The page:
Mike Ashley fails in court bid to trigger investigation into struggling Debenhams

May 27, 2020

Businessman and Newcastle United owner Mike Ashley has failed in a bid to trigger an investigation into the financial affairs of struggling department store chain Debenhams.

Lawyers representing Mr Ashley's Frasers Group, which owns nearly a third of Debenhams' shares, asked a judge to appoint a "provisional liquidator" to begin inquiries.

But Judge Mark Mullen, who considered the application at a remote hearing in the specialist Insolvency and Companies Court on Wednesday, refused.

The judge said neither other Debenhams' shareholders nor creditors were aware of the application.

He indicated that he would reconsider the issue at another hearing in the near future, but said he wanted the application to be "known about".

Debenhams has been in administration since April, for the second time in about 12 months.

Judge Mullen said Frasers Group had issued a winding up petition.

No decision has been made about whether that winding up petition should be granted.

The judge said the appointment of any "provisional liquidator" was not urgent as there was no evidence to suggest that Debenhams' assets or documents needed to be secured because they were in any danger.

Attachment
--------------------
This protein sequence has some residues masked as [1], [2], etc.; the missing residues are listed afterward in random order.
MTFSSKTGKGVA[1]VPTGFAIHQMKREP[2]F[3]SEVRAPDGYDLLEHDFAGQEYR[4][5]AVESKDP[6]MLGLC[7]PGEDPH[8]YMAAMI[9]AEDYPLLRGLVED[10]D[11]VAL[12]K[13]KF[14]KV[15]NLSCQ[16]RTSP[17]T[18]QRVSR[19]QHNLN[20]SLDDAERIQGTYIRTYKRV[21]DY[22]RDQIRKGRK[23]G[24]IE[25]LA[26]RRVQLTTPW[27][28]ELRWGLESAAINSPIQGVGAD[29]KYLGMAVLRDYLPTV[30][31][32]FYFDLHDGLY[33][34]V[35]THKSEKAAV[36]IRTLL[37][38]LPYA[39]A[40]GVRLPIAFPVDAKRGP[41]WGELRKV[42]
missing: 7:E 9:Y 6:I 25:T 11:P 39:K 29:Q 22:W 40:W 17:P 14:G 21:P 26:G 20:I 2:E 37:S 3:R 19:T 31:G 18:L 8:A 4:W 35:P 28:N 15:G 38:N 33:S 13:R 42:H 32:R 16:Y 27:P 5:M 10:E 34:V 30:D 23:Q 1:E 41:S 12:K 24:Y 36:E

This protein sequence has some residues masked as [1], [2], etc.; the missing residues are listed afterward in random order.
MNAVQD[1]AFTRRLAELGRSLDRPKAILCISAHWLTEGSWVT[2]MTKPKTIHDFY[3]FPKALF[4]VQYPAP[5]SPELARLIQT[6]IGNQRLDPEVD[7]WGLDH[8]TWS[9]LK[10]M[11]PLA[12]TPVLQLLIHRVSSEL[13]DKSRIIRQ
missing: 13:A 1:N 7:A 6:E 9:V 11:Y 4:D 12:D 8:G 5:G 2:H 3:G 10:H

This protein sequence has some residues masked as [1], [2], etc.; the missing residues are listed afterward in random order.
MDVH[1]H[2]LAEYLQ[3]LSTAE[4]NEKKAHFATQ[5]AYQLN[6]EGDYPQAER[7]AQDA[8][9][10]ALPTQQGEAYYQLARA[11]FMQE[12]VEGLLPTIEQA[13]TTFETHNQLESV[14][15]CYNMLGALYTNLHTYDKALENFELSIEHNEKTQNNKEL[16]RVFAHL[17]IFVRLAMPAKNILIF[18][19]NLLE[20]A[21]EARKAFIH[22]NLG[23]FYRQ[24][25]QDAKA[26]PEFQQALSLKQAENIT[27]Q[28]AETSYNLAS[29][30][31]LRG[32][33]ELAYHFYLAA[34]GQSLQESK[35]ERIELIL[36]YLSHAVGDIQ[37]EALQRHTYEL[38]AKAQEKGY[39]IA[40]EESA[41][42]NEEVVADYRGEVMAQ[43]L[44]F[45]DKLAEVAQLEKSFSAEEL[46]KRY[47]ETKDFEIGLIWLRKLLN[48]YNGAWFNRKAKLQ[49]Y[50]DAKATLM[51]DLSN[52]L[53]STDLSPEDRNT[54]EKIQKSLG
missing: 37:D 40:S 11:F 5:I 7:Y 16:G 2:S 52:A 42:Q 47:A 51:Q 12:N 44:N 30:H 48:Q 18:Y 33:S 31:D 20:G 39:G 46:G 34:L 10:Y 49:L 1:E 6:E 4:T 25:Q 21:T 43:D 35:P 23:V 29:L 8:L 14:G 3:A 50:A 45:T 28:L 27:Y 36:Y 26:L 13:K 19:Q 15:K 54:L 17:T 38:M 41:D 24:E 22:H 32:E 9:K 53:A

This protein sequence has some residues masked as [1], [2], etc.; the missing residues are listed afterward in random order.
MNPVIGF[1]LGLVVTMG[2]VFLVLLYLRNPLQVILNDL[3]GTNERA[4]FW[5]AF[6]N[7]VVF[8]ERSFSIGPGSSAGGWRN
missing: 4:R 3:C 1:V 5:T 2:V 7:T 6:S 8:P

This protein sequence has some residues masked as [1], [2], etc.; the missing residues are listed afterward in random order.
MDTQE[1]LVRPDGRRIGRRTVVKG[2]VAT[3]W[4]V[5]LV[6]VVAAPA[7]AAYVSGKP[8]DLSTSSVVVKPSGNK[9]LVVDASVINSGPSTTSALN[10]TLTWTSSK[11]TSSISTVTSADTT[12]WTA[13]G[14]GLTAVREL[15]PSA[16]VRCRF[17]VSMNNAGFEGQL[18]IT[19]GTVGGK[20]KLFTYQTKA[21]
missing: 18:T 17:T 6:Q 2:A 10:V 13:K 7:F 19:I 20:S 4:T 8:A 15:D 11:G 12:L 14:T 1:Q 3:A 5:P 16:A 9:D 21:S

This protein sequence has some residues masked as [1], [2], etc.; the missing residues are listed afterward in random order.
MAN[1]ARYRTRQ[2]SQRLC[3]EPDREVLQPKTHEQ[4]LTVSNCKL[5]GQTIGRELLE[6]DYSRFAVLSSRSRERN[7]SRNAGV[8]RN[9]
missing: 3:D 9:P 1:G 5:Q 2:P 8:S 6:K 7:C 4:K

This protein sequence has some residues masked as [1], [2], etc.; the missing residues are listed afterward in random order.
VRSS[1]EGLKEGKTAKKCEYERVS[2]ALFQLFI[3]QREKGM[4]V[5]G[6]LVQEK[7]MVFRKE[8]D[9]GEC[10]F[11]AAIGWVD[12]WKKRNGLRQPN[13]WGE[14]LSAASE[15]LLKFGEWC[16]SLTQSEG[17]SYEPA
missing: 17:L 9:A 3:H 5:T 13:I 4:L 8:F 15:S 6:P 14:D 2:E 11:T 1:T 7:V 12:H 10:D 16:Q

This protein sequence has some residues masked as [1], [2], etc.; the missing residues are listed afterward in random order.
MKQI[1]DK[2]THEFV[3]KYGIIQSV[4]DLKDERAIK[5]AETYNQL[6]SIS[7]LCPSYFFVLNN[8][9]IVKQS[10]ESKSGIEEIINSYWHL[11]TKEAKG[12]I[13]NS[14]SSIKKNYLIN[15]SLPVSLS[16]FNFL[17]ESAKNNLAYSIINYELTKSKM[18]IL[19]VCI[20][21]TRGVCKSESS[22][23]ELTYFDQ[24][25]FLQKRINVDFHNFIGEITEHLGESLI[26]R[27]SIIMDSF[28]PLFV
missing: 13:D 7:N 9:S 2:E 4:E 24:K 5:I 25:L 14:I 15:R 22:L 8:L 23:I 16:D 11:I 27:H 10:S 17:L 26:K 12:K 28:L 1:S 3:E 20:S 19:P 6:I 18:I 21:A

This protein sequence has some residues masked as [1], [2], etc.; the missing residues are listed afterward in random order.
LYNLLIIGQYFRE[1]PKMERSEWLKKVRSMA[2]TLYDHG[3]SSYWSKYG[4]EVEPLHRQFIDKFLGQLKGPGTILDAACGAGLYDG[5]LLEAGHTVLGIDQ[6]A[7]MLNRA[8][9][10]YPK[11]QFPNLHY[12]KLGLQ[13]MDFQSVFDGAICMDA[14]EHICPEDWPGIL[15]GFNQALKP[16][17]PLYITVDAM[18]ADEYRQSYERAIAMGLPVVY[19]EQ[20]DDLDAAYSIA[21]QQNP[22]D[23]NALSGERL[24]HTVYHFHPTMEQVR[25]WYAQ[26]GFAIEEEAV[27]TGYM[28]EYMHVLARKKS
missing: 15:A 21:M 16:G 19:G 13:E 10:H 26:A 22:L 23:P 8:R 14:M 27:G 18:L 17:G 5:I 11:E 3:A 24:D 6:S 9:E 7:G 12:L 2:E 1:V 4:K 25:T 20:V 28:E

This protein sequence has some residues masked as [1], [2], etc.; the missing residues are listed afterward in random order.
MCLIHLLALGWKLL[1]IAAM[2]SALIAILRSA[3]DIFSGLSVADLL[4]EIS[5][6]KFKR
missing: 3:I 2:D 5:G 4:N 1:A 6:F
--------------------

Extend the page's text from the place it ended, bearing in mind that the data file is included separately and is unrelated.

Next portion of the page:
A barrister representing Frasers Group had argued that a provisional liquidator should be appointed.

Barry Isaacs QC told the judge how Debenhams had last year borrowed around £40m - but Frasers Group loan offers had been rebuffed.

The judge said Frasers Group had identified those "bridging facilities" as "suspicious".

Frasers Group was known as Sports Direct International and bosses announced a re-brand late in 2019.

In late March, Mr Ashley found himself apologising for a series of mistakes in his company's handling of the coronavirus outbreak.

He was roundly criticised by MPs for emails to the government, as the country was placed on lockdown, in which the company claimed Sports Direct was essential for keeping the nation active.

It later moved to defend its stance in further correspondence before backing down and closing stores.

Mr Ashley published an open letter expressing regrets, but also offered use of the company's truck fleet to the NHS for the delivery of supplies to fight COVID-19.

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